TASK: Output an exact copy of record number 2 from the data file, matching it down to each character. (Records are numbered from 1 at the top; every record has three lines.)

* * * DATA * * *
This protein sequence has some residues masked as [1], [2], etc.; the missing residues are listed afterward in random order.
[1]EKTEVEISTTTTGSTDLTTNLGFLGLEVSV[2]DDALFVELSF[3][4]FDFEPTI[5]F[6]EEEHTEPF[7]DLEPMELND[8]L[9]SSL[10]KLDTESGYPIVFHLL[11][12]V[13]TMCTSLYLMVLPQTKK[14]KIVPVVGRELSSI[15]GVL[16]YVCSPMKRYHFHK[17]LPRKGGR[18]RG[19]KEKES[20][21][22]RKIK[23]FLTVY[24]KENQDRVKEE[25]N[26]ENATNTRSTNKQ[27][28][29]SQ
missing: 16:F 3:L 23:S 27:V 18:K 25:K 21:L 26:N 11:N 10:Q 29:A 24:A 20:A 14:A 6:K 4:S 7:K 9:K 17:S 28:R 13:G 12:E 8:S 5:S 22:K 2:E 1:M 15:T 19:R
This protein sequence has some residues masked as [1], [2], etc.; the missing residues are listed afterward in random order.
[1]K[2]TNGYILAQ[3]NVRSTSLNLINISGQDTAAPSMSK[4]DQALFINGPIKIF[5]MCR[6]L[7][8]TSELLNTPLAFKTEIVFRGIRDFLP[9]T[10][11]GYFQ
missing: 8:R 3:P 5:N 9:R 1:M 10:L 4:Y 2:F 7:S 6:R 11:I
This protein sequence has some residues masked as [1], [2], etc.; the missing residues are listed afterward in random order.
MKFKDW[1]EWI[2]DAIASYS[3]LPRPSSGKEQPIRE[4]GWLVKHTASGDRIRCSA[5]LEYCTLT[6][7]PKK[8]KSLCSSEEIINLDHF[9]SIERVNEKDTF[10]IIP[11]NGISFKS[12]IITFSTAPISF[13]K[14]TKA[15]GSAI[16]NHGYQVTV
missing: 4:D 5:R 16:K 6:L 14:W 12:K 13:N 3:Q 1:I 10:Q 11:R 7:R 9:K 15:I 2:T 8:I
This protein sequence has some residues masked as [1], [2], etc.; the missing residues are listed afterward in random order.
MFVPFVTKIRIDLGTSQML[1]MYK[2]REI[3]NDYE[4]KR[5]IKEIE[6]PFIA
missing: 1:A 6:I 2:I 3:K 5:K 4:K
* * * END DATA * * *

This protein sequence has some residues masked as [1], [2], etc.; the missing residues are listed afterward in random order.
[1]K[2]TNGYILAQ[3]NVRSTSLNLINISGQDTAAPSMSK[4]DQALFINGPIKIF[5]MCR[6]L[7][8]TSELLNTPLAFKTEIVFRGIRDFLP[9]T[10][11]GYFQ
missing: 8:R 3:P 5:N 9:R 1:M 10:L 4:Y 2:F 7:S 6:R 11:I